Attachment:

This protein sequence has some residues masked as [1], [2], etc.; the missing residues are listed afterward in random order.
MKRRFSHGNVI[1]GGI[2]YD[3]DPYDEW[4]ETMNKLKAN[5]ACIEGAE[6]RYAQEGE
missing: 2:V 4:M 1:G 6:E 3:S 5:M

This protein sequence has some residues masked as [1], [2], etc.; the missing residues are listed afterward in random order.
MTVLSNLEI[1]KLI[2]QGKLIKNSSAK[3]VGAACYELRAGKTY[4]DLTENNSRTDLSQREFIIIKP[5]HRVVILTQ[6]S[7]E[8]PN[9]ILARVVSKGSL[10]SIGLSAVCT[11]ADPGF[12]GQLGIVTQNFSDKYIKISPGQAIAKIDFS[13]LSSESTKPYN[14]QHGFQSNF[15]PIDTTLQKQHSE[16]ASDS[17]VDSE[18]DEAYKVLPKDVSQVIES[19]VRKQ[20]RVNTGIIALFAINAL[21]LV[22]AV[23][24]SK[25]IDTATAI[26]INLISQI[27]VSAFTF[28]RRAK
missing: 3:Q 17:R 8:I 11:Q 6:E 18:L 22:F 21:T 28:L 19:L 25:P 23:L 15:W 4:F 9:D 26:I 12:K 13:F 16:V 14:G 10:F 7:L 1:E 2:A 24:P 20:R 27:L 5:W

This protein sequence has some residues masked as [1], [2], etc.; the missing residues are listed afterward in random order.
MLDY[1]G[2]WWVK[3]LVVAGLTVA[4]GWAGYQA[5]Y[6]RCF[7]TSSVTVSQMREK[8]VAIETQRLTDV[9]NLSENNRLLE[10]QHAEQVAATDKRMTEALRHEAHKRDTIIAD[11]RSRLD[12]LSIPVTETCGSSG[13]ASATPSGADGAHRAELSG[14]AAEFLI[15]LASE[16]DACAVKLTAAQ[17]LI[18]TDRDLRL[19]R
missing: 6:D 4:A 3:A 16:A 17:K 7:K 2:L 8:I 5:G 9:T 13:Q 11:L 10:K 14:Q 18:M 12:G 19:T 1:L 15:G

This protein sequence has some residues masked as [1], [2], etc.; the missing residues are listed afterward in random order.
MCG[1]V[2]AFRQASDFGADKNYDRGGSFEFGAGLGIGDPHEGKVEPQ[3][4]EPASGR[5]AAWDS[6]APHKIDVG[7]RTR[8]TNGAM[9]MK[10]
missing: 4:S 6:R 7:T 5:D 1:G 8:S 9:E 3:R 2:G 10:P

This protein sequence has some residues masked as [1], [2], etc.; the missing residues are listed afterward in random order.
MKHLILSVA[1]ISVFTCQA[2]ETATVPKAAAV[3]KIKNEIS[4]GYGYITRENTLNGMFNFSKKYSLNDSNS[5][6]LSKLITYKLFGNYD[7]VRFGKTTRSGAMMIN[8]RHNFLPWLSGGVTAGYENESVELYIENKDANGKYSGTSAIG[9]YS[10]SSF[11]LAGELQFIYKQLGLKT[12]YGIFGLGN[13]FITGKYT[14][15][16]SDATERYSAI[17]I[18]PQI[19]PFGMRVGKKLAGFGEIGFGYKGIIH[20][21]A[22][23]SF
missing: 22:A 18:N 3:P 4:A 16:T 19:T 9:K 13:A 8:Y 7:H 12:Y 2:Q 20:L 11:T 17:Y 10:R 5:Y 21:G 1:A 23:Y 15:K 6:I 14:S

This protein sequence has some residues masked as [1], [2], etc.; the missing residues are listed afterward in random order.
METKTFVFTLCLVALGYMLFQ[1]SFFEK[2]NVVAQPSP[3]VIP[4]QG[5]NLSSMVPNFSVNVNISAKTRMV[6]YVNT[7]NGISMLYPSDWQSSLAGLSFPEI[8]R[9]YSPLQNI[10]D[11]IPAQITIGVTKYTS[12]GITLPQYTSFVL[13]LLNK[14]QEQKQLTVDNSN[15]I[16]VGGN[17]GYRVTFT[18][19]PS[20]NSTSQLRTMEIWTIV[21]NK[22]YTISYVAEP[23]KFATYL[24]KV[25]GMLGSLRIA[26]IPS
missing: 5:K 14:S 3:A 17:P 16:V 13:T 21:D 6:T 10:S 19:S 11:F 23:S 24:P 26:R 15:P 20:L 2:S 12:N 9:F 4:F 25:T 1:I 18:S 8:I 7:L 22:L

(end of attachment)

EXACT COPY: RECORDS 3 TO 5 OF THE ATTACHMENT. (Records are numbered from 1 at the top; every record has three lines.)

This protein sequence has some residues masked as [1], [2], etc.; the missing residues are listed afterward in random order.
MLDY[1]G[2]WWVK[3]LVVAGLTVA[4]GWAGYQA[5]Y[6]RCF[7]TSSVTVSQMREK[8]VAIETQRLTDV[9]NLSENNRLLE[10]QHAEQVAATDKRMTEALRHEAHKRDTIIAD[11]RSRLD[12]LSIPVTETCGSSG[13]ASATPSGADGAHRAELSG[14]AAEFLI[15]LASE[16]DACAVKLTAAQ[17]LI[18]TDRDLRL[19]R
missing: 6:D 4:A 3:A 16:A 17:K 7:K 2:L 8:I 5:G 9:T 13:Q 11:L 10:K 14:Q 18:M 12:G 19:T 1:L 15:G

This protein sequence has some residues masked as [1], [2], etc.; the missing residues are listed afterward in random order.
MCG[1]V[2]AFRQASDFGADKNYDRGGSFEFGAGLGIGDPHEGKVEPQ[3][4]EPASGR[5]AAWDS[6]APHKIDVG[7]RTR[8]TNGAM[9]MK[10]
missing: 4:S 6:R 7:T 5:D 1:G 8:S 9:E 3:R 2:G 10:P

This protein sequence has some residues masked as [1], [2], etc.; the missing residues are listed afterward in random order.
MKHLILSVA[1]ISVFTCQA[2]ETATVPKAAAV[3]KIKNEIS[4]GYGYITRENTLNGMFNFSKKYSLNDSNS[5][6]LSKLITYKLFGNYD[7]VRFGKTTRSGAMMIN[8]RHNFLPWLSGGVTAGYENESVELYIENKDANGKYSGTSAIG[9]YS[10]SSF[11]LAGELQFIYKQLGLKT[12]YGIFGLGN[13]FITGKYT[14][15][16]SDATERYSAI[17]I[18]PQI[19]PFGMRVGKKLAGFGEIGFGYKGIIH[20][21]A[22][23]SF
missing: 22:A 18:N 3:P 4:A 16:T 19:T 9:K 13:A 8:Y 7:H 12:Y 2:Q 20:L 11:T 17:Y 10:R 5:Y 21:G 1:A 23:Y 15:K 6:I 14:S